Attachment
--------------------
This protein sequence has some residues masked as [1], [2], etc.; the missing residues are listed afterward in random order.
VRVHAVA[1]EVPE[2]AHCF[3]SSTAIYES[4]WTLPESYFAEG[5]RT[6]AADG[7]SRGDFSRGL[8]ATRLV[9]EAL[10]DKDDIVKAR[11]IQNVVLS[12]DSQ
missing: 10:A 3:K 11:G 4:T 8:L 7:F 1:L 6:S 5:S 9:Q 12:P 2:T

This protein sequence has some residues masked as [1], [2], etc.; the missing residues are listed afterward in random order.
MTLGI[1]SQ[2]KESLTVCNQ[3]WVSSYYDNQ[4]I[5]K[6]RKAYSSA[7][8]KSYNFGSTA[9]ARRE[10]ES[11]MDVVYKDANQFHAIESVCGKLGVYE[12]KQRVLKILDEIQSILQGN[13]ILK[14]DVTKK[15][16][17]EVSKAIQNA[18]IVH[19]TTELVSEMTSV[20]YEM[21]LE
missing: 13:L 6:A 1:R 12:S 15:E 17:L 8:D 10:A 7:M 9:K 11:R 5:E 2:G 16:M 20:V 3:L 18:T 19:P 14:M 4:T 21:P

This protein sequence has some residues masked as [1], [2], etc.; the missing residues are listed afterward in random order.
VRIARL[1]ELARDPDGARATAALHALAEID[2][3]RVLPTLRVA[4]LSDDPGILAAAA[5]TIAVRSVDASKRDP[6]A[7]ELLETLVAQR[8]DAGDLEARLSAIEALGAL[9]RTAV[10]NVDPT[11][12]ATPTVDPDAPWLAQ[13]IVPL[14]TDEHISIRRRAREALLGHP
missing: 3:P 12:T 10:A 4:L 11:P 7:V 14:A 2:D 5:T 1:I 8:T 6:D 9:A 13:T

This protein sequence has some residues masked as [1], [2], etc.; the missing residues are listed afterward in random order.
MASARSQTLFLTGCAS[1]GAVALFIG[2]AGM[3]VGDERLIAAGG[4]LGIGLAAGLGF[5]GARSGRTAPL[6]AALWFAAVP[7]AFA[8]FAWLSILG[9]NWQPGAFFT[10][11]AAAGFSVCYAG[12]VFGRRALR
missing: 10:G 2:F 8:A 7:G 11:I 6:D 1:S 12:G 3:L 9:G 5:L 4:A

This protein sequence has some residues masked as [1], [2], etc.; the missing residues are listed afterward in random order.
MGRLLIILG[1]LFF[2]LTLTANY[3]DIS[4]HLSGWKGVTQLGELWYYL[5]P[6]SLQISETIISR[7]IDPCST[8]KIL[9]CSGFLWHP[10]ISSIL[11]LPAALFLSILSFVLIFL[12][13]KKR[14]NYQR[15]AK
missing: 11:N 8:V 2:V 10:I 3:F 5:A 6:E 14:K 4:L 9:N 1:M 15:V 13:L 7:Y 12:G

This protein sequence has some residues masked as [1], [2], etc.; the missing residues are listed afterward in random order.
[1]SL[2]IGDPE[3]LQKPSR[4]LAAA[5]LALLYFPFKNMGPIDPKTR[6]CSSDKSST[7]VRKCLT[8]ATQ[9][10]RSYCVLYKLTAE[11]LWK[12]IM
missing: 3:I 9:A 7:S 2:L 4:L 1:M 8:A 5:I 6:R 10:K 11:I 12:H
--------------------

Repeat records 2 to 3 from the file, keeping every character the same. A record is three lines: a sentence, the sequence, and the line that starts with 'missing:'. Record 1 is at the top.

This protein sequence has some residues masked as [1], [2], etc.; the missing residues are listed afterward in random order.
MTLGI[1]SQ[2]KESLTVCNQ[3]WVSSYYDNQ[4]I[5]K[6]RKAYSSA[7][8]KSYNFGSTA[9]ARRE[10]ES[11]MDVVYKDANQFHAIESVCGKLGVYE[12]KQRVLKILDEIQSILQGN[13]ILK[14]DVTKK[15][16][17]EVSKAIQNA[18]IVH[19]TTELVSEMTSV[20]YEM[21]LE
missing: 13:L 6:A 1:R 12:S 15:E 17:L 8:D 10:A 7:M 9:K 11:R 5:E 2:G 16:M 20:V 3:L 18:T 19:P 14:M 4:T 21:P

This protein sequence has some residues masked as [1], [2], etc.; the missing residues are listed afterward in random order.
VRIARL[1]ELARDPDGARATAALHALAEID[2][3]RVLPTLRVA[4]LSDDPGILAAAA[5]TIAVRSVDASKRDP[6]A[7]ELLETLVAQR[8]DAGDLEARLSAIEALGAL[9]RTAV[10]NVDPT[11][12]ATPTVDPDAPWLAQ[13]IVPL[14]TDEHISIRRRAREALLGHP
missing: 3:P 12:T 10:A 4:L 11:P 7:V 14:A 2:D 5:T 1:I 8:T 6:D 9:A 13:T